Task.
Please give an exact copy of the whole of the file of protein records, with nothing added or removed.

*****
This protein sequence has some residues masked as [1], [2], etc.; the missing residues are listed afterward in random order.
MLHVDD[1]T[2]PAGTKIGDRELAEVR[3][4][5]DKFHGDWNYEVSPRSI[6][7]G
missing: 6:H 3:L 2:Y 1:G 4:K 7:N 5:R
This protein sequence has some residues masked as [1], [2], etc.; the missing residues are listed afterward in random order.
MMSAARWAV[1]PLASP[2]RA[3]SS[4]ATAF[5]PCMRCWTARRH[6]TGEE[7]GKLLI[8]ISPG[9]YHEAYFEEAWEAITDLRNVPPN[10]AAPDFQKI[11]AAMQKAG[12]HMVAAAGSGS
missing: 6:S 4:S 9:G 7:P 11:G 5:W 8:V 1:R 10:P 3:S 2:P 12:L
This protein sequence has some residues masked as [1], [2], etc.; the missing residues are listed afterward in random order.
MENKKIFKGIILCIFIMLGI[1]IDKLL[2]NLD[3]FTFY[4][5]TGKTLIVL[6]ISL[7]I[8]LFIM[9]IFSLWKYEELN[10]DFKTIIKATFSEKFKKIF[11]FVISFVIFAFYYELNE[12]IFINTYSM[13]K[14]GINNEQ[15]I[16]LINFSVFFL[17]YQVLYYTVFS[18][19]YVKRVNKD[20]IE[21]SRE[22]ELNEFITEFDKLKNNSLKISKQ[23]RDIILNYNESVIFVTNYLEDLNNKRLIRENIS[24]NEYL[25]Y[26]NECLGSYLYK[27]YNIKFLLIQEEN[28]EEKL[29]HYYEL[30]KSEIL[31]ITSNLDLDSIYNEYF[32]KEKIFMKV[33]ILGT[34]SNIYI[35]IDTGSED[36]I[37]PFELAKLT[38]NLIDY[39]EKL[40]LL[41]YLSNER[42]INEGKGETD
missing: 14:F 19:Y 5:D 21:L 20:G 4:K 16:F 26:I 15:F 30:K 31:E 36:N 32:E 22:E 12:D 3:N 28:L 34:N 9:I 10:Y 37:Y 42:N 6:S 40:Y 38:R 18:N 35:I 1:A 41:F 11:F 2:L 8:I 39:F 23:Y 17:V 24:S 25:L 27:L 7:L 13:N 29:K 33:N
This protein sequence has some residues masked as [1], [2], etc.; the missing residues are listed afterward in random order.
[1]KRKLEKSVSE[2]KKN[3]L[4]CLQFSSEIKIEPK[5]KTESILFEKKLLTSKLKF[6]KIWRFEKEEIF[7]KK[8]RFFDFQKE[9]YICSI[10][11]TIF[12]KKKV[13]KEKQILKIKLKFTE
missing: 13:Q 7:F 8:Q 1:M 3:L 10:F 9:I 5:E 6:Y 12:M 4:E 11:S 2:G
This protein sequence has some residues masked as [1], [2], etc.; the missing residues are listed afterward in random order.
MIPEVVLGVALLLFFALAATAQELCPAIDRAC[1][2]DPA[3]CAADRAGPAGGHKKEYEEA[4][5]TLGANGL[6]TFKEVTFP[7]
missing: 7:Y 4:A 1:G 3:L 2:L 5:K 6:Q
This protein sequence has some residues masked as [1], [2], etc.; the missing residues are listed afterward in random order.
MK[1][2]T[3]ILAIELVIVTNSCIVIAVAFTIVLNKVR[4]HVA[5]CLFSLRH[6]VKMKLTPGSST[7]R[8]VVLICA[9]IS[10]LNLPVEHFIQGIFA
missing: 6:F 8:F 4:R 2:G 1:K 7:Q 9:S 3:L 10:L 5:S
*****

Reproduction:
This protein sequence has some residues masked as [1], [2], etc.; the missing residues are listed afterward in random order.
MLHVDD[1]T[2]PAGTKIGDRELAEVR[3][4][5]DKFHGDWNYEVSPRSI[6][7]G
missing: 6:H 3:L 2:Y 1:G 4:K 7:N 5:R
This protein sequence has some residues masked as [1], [2], etc.; the missing residues are listed afterward in random order.
MMSAARWAV[1]PLASP[2]RA[3]SS[4]ATAF[5]PCMRCWTARRH[6]TGEE[7]GKLLI[8]ISPG[9]YHEAYFEEAWEAITDLRNVPPN[10]AAPDFQKI[11]AAMQKAG[12]HMVAAAGSGS
missing: 6:S 4:S 9:G 7:P 11:G 5:W 8:V 1:R 10:P 3:S 2:P 12:L
This protein sequence has some residues masked as [1], [2], etc.; the missing residues are listed afterward in random order.
MENKKIFKGIILCIFIMLGI[1]IDKLL[2]NLD[3]FTFY[4][5]TGKTLIVL[6]ISL[7]I[8]LFIM[9]IFSLWKYEELN[10]DFKTIIKATFSEKFKKIF[11]FVISFVIFAFYYELNE[12]IFINTYSM[13]K[14]GINNEQ[15]I[16]LINFSVFFL[17]YQVLYYTVFS[18][19]YVKRVNKD[20]IE[21]SRE[22]ELNEFITEFDKLKNNSLKISKQ[23]RDIILNYNESVIFVTNYLEDLNNKRLIRENIS[24]NEYL[25]Y[26]NECLGSYLYK[27]YNIKFLLIQEEN[28]EEKL[29]HYYEL[30]KSEIL[31]ITSNLDLDSIYNEYF[32]KEKIFMKV[33]ILGT[34]SNIYI[35]IDTGSED[36]I[37]PFELAKLT[38]NLIDY[39]EKL[40]LL[41]YLSNER[42]INEGKGETD
missing: 14:F 19:Y 5:D 21:L 20:G 4:K 16:F 26:I 15:F 30:K 31:E 36:N 32:E 22:E 12:D 3:N 28:L 34:N 9:I 10:Y 37:Y 42:N 6:S 40:Y 38:R 18:N 35:I 1:A 41:F 11:F 2:L 8:I 39:F 23:Y 17:V 24:S 25:L 27:L 7:L 13:N 29:K 33:N
This protein sequence has some residues masked as [1], [2], etc.; the missing residues are listed afterward in random order.
[1]KRKLEKSVSE[2]KKN[3]L[4]CLQFSSEIKIEPK[5]KTESILFEKKLLTSKLKF[6]KIWRFEKEEIF[7]KK[8]RFFDFQKE[9]YICSI[10][11]TIF[12]KKKV[13]KEKQILKIKLKFTE
missing: 13:Q 7:F 8:Q 1:M 3:L 10:F 9:I 5:E 6:Y 12:M 4:E 11:S 2:G
This protein sequence has some residues masked as [1], [2], etc.; the missing residues are listed afterward in random order.
MIPEVVLGVALLLFFALAATAQELCPAIDRAC[1][2]DPA[3]CAADRAGPAGGHKKEYEEA[4][5]TLGANGL[6]TFKEVTFP[7]
missing: 7:Y 4:A 1:G 3:L 2:L 5:K 6:Q
This protein sequence has some residues masked as [1], [2], etc.; the missing residues are listed afterward in random order.
MK[1][2]T[3]ILAIELVIVTNSCIVIAVAFTIVLNKVR[4]HVA[5]CLFSLRH[6]VKMKLTPGSST[7]R[8]VVLICA[9]IS[10]LNLPVEHFIQGIFA
missing: 6:F 8:F 4:R 2:G 1:K 7:Q 9:S 3:L 10:L 5:S